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Lactose Intolerance

The inability to digest or absorb lactose, a type of sugar found in milk and other dairy products.

PubMed Health Glossary
(Source: NIH - National Cancer Institute)

About Lactose Intolerance

Stomach ache, bloating, "gas" and diarrhea are all typical digestive symptoms that some people have after eating or drinking dairy products. People who have difficulty digesting dairy products may only tolerate small amounts of lactose (a sugar found in milk and other dairy products). This is called lactose intolerance.

But some people who are sensitive to milk might actually have a different problem. It is important to get the diagnosis right before deciding to make major changes to your diet, especially in children, teenagers and people who need more calcium.

Lactose intolerance is not an allergy. This is an important difference. People who have a true milk allergy can react to even a tiny amount of dairy foods or milk. But people who are lactose intolerant can sometimes consume quite a lot of these products without having any major problems... Read more about Lactose Intolerance

What works? Research summarized

Evidence reviews

Do probiotics reduce adult lactose intolerance: a systematic review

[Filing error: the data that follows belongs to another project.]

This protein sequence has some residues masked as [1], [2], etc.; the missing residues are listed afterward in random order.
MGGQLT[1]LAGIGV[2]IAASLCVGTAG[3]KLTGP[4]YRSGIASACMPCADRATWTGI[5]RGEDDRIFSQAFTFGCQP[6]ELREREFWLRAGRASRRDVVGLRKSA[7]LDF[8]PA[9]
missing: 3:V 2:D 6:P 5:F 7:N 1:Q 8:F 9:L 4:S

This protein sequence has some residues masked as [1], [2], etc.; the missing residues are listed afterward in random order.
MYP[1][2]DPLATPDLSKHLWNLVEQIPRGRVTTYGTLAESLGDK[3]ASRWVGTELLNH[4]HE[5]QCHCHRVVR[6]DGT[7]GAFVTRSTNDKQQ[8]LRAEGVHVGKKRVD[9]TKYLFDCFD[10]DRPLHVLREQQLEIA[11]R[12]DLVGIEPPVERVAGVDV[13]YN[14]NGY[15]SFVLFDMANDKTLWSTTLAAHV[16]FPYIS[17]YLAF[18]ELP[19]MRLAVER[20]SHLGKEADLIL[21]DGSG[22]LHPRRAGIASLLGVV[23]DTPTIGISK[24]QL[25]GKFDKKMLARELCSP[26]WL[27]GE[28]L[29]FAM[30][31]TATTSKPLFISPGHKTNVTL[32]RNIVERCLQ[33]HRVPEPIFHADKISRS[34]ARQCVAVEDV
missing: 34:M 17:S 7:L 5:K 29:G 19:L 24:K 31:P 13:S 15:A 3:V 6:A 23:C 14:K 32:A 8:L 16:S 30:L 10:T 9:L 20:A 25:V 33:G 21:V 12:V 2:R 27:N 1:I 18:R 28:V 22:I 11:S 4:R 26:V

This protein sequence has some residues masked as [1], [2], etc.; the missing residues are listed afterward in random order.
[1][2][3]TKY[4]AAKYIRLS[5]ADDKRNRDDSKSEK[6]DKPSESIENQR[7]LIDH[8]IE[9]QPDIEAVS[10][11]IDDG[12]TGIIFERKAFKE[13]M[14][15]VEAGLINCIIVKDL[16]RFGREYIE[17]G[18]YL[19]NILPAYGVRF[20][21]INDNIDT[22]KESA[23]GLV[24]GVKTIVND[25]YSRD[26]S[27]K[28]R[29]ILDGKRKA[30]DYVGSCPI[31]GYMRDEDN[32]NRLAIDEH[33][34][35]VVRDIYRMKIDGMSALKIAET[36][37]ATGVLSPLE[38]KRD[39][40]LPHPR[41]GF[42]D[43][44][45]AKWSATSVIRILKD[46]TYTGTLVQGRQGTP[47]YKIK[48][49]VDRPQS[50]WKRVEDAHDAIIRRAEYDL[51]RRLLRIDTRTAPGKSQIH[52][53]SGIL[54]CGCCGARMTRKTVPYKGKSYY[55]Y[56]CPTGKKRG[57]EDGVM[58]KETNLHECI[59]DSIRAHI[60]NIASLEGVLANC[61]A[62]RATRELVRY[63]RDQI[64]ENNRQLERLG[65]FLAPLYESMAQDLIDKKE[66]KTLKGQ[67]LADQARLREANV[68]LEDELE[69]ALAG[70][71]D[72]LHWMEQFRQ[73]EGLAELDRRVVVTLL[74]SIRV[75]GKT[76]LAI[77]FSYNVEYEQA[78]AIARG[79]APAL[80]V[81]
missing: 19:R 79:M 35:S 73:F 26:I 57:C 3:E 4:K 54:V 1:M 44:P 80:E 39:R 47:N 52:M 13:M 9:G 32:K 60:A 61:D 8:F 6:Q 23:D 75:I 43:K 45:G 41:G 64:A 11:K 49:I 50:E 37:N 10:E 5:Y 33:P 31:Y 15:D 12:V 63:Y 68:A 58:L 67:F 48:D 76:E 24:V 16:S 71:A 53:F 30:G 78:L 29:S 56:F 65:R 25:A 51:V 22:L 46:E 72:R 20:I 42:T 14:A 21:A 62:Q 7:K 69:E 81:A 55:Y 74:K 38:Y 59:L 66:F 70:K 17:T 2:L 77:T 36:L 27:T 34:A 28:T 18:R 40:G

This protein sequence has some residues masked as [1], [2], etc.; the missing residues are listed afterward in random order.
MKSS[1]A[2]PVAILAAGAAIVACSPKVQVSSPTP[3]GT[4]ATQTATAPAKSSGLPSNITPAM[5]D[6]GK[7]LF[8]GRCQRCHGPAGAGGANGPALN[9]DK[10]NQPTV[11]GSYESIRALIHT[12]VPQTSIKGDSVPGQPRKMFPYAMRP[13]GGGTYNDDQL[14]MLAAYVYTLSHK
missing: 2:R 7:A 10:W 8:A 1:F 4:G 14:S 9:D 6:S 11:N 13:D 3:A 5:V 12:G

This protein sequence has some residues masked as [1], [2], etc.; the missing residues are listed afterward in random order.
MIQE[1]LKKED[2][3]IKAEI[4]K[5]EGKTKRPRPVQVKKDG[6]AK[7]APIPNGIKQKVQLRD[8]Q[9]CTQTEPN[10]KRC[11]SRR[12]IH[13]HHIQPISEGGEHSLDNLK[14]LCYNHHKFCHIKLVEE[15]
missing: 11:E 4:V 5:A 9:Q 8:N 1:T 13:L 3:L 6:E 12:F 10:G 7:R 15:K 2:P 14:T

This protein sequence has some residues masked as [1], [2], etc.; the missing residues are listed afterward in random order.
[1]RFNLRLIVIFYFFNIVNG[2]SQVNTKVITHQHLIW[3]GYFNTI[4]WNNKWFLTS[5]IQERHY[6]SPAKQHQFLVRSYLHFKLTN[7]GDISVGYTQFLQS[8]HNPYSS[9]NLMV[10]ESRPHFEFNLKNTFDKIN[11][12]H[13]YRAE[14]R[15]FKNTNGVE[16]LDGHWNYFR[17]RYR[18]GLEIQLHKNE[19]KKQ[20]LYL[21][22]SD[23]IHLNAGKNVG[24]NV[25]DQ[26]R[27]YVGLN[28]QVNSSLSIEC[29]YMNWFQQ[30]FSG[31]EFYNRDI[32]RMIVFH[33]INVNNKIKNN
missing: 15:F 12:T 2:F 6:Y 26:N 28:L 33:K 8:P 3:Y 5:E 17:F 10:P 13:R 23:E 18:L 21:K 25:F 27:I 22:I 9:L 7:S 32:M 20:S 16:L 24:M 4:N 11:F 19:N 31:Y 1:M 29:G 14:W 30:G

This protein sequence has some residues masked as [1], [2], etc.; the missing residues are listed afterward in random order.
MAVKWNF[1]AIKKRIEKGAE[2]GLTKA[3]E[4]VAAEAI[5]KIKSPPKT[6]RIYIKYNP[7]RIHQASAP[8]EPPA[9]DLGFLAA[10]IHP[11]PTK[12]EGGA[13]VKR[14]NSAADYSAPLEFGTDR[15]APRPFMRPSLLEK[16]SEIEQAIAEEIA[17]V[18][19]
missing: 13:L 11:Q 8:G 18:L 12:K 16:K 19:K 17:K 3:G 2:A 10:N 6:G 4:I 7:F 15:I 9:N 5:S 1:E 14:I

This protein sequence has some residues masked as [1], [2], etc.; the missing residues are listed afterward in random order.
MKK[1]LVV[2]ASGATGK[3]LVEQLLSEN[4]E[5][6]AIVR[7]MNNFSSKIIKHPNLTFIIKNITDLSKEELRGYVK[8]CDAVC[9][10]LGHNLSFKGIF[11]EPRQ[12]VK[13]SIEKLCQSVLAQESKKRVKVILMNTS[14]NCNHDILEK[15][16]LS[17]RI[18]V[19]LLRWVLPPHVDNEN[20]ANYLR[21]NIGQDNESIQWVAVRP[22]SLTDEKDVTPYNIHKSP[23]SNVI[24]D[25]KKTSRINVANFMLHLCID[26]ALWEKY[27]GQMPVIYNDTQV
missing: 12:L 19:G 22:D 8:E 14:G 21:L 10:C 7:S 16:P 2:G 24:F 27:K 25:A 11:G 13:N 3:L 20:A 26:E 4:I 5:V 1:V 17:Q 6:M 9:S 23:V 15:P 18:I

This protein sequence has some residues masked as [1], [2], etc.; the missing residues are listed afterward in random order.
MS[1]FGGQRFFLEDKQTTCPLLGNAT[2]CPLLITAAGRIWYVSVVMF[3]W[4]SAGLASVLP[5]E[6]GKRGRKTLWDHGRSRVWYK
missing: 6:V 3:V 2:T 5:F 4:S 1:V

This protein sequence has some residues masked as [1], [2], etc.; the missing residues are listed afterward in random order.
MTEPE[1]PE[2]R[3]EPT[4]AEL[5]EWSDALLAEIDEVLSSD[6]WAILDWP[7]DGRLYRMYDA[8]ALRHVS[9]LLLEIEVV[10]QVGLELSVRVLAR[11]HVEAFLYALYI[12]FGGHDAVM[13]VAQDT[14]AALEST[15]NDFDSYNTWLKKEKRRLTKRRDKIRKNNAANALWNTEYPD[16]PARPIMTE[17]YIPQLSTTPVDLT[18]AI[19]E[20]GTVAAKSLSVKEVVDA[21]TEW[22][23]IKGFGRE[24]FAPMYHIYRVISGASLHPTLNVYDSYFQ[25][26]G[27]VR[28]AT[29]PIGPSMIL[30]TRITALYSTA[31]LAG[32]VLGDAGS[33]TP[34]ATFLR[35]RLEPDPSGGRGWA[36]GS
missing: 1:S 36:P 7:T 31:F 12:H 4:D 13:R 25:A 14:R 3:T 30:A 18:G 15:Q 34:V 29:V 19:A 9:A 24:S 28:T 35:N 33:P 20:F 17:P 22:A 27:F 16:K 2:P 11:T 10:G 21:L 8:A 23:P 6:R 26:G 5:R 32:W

PURPOSE: To assess the efficacy of oral probiotics in adults with lactose intolerance through a systematic review of its effects on symptoms and breath hydrogen tests, and whether adding probiotics to nonfermented dairy products decreases lactose intolerance at that meal.

Lactase treated feeds to promote growth and feeding tolerance in preterm infants

Very low birth weight preterm infants are often fed through a tube into a vein (parenterally) as adequate growth and nutrition is important for lung and brain development. Early feeding via the gut (enterally) stimulates motility and digestive activity and is associated with improved growth, but this is not always possible. Lactase is an intestinal enzyme that helps digest milk and is slow to develop in preterm infants after birth. Breast milk contains components that help with lactose digestion. Lactose intolerance is often managed in infants born at term with low‐lactose or lactose‐free formulas, but these do not fulfil the nutrition requirements for preterm infants. Feeding intolerance leaves residual feeds in the stomach prior to the next scheduled feeding and causes abdominal distension, bile stained fluid in the lungs (aspirates), and vomiting. Preparations of lactase could potentially be added to formula or breast milk for preterm infants. There was not a significant effect on weight gain in the one randomized controlled trial identified that investigated addition of lactase. The review authors searched the medical literature thoroughly but found only this one high quality trial enrolling 130 preterm infants. No adverse effects were noted and lactase treated feeds appeared to be well tolerated.

Lactose malabsorption and intolerance: a systematic review on the diagnostic value of gastrointestinal symptoms and self-reported milk intolerance